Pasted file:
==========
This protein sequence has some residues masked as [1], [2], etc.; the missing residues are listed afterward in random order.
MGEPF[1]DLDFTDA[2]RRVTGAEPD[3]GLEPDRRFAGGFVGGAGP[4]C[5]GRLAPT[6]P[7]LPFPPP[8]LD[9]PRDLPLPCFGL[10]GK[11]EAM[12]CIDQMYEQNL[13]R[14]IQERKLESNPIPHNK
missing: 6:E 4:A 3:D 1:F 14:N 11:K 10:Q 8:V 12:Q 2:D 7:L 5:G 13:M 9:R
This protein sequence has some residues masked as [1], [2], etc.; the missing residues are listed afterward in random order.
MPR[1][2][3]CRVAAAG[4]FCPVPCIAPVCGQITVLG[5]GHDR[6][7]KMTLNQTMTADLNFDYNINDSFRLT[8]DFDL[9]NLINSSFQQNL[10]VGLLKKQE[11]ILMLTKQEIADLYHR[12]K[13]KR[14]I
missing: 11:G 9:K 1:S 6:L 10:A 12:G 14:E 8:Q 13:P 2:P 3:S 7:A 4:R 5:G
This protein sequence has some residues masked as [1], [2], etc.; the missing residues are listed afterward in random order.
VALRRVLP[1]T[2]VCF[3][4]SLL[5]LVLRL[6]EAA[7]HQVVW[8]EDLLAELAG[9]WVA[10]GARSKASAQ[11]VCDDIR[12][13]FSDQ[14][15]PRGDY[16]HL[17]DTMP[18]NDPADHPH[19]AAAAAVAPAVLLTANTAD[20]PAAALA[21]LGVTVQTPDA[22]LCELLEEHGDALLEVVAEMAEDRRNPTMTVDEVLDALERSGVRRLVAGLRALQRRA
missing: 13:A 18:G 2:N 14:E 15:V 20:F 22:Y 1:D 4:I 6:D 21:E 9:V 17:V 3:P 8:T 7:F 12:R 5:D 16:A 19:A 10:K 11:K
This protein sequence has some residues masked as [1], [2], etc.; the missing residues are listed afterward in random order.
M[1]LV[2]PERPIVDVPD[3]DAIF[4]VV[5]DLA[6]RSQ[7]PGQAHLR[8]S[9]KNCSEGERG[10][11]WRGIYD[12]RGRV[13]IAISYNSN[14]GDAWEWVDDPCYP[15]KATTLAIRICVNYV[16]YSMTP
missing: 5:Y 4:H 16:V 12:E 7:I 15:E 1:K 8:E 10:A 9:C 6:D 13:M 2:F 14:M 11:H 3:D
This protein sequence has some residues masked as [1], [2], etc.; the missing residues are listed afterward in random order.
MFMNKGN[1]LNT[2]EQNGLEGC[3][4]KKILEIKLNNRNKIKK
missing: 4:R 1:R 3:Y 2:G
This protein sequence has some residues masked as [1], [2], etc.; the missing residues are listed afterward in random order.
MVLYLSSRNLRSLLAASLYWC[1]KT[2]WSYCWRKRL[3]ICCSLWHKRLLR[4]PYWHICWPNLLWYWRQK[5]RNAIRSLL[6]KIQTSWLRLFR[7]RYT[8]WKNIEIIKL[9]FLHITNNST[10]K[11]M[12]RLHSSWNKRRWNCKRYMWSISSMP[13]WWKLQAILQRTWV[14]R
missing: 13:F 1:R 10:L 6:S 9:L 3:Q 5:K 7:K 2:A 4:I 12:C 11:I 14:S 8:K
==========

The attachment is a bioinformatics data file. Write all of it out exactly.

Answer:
This protein sequence has some residues masked as [1], [2], etc.; the missing residues are listed afterward in random order.
MGEPF[1]DLDFTDA[2]RRVTGAEPD[3]GLEPDRRFAGGFVGGAGP[4]C[5]GRLAPT[6]P[7]LPFPPP[8]LD[9]PRDLPLPCFGL[10]GK[11]EAM[12]CIDQMYEQNL[13]R[14]IQERKLESNPIPHNK
missing: 6:E 4:A 3:D 1:F 14:N 11:K 10:Q 8:V 12:Q 2:D 7:L 5:G 13:M 9:R
This protein sequence has some residues masked as [1], [2], etc.; the missing residues are listed afterward in random order.
MPR[1][2][3]CRVAAAG[4]FCPVPCIAPVCGQITVLG[5]GHDR[6][7]KMTLNQTMTADLNFDYNINDSFRLT[8]DFDL[9]NLINSSFQQNL[10]VGLLKKQE[11]ILMLTKQEIADLYHR[12]K[13]KR[14]I
missing: 11:G 9:K 1:S 6:L 10:A 12:G 14:E 8:Q 13:P 2:P 3:S 7:A 4:R 5:G
This protein sequence has some residues masked as [1], [2], etc.; the missing residues are listed afterward in random order.
VALRRVLP[1]T[2]VCF[3][4]SLL[5]LVLRL[6]EAA[7]HQVVW[8]EDLLAELAG[9]WVA[10]GARSKASAQ[11]VCDDIR[12][13]FSDQ[14][15]PRGDY[16]HL[17]DTMP[18]NDPADHPH[19]AAAAAVAPAVLLTANTAD[20]PAAALA[21]LGVTVQTPDA[22]LCELLEEHGDALLEVVAEMAEDRRNPTMTVDEVLDALERSGVRRLVAGLRALQRRA
missing: 13:A 18:G 2:N 14:E 15:V 20:F 22:Y 1:D 4:I 6:D 21:E 9:V 17:V 3:P 8:T 7:F 12:R 5:D 16:A 19:A 10:K 11:K
This protein sequence has some residues masked as [1], [2], etc.; the missing residues are listed afterward in random order.
M[1]LV[2]PERPIVDVPD[3]DAIF[4]VV[5]DLA[6]RSQ[7]PGQAHLR[8]S[9]KNCSEGERG[10][11]WRGIYD[12]RGRV[13]IAISYNSN[14]GDAWEWVDDPCYP[15]KATTLAIRICVNYV[16]YSMTP
missing: 5:Y 4:H 16:V 12:E 7:I 15:E 1:K 8:E 10:A 9:C 6:D 13:M 2:F 14:M 11:H 3:D
This protein sequence has some residues masked as [1], [2], etc.; the missing residues are listed afterward in random order.
MFMNKGN[1]LNT[2]EQNGLEGC[3][4]KKILEIKLNNRNKIKK
missing: 4:R 1:R 3:Y 2:G
This protein sequence has some residues masked as [1], [2], etc.; the missing residues are listed afterward in random order.
MVLYLSSRNLRSLLAASLYWC[1]KT[2]WSYCWRKRL[3]ICCSLWHKRLLR[4]PYWHICWPNLLWYWRQK[5]RNAIRSLL[6]KIQTSWLRLFR[7]RYT[8]WKNIEIIKL[9]FLHITNNST[10]K[11]M[12]RLHSSWNKRRWNCKRYMWSISSMP[13]WWKLQAILQRTWV[14]R
missing: 13:F 1:R 10:L 6:S 9:L 3:Q 5:K 7:K 2:A 4:I 12:C 11:I 14:S 8:K